The United States would respond decisively to any Russian use of nuclear weapons against Ukraine and has spelled out to Moscow the “catastrophic consequences” it would face, U.S. National Security Adviser Jake Sullivan said on Sunday.
Sullivan’s remarks represented the latest American warning following the thinly veiled nuclear threat made by Vladimir Putin last Wednesday in a speech in which the Russian president also announced his country’s first wartime military mobilization since World War Two.
“If Russia crosses this line, there will be catastrophic consequences for Russia. The United States will respond decisively,” Sullivan told NBC’s “Meet the Press” program.
Sullivan did not describe the nature of the planned U.S. response in his comments on Sunday but said the United States has privately to Moscow “spelled out in greater detail exactly what that would mean.” Sullivan said that the United States has been in frequent, direct contact with Russia, including during the last few days to discuss the situation in Ukraine and Putin’s actions and threats.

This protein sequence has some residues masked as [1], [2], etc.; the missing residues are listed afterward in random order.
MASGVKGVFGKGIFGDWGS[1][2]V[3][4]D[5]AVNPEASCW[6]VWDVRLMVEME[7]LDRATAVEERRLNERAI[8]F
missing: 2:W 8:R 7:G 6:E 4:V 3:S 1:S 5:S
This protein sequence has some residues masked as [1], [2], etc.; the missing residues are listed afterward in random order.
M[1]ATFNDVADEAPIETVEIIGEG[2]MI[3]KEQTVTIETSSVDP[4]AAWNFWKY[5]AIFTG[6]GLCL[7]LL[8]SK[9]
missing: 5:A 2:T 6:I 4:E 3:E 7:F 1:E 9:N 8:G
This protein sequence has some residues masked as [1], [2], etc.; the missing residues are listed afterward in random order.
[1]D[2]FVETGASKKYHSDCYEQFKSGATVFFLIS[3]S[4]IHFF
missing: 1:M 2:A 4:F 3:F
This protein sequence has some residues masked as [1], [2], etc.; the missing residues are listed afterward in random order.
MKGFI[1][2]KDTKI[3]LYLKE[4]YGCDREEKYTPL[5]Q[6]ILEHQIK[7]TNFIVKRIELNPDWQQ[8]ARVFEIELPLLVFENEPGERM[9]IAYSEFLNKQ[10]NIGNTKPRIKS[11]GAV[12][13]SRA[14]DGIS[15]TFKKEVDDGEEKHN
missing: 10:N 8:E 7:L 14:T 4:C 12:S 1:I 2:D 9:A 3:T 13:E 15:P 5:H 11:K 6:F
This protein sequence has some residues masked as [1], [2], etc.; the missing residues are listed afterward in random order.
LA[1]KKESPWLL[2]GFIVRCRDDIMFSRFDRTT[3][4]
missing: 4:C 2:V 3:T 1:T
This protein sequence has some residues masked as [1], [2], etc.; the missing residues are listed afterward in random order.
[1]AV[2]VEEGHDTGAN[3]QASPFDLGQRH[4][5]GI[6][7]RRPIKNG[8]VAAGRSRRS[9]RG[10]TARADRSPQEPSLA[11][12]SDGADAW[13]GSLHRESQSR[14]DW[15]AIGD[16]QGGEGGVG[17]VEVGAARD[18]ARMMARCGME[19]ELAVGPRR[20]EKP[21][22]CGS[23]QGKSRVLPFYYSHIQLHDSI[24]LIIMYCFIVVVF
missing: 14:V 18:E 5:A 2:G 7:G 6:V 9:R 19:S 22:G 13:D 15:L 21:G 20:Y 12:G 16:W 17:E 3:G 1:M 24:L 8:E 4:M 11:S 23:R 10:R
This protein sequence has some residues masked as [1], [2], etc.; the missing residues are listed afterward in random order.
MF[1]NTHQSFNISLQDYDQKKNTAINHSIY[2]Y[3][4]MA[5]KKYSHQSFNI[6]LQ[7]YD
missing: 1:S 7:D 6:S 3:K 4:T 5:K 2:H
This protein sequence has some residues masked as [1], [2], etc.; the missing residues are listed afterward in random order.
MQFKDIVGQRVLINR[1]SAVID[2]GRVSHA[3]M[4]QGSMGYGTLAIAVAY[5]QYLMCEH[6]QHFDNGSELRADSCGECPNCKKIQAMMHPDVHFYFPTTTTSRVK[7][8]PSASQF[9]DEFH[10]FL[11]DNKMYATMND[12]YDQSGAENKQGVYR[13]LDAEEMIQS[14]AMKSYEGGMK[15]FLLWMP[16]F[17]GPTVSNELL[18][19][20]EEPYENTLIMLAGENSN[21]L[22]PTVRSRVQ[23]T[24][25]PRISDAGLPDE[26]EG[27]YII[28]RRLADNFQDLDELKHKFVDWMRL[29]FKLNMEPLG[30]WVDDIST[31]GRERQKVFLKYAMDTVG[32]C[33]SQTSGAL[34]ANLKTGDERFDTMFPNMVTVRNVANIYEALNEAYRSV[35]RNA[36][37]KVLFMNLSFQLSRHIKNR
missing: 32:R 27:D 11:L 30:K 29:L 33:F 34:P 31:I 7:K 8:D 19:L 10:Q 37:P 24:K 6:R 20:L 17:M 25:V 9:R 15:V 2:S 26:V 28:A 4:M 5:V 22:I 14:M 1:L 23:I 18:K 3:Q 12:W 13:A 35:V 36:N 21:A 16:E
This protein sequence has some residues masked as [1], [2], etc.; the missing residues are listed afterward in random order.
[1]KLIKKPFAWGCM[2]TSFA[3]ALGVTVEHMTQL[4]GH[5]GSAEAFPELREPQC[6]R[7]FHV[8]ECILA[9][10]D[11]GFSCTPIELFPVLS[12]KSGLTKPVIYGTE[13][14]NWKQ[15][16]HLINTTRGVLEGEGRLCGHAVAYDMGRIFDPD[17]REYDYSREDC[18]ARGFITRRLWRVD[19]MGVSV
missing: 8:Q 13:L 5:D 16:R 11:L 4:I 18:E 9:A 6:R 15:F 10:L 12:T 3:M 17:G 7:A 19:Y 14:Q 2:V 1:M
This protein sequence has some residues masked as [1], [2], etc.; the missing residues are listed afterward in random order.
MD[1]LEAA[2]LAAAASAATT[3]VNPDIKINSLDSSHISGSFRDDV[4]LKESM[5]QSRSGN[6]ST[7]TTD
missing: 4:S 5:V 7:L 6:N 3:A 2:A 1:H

U.S. President Joe Biden in a speech at the United Nations General Assembly in New York on Wednesday accused Putin of making “overt nuclear threats against Europe” in reckless disregard for nuclear nonproliferation responsibilities.
Russia also is staging a referendum in four eastern Ukrainian regions with the goal of annexing territory that Russian forces have taken during their invasion of Ukraine launched in February. Ukraine and its allies have called the referendums a sham designed to justify an escalation of the war and Putin’s mobilization drive after recent battlefield losses.
By incorporating the areas of Luhansk, Donetsk, Kherson and Zaporizhzhia into Russia, Moscow could portray attacks to retake them as an attack on Russia itself, a warning to Ukraine and its Western allies.
After suffering setbacks on the battlefield, Putin is mobilizing 300,000 troops while also threatening to use “all available means” to protect Russia.
“This is not a bluff,” Putin said in the remarks viewed on the world stage as a threat on the potential use of nuclear weapons.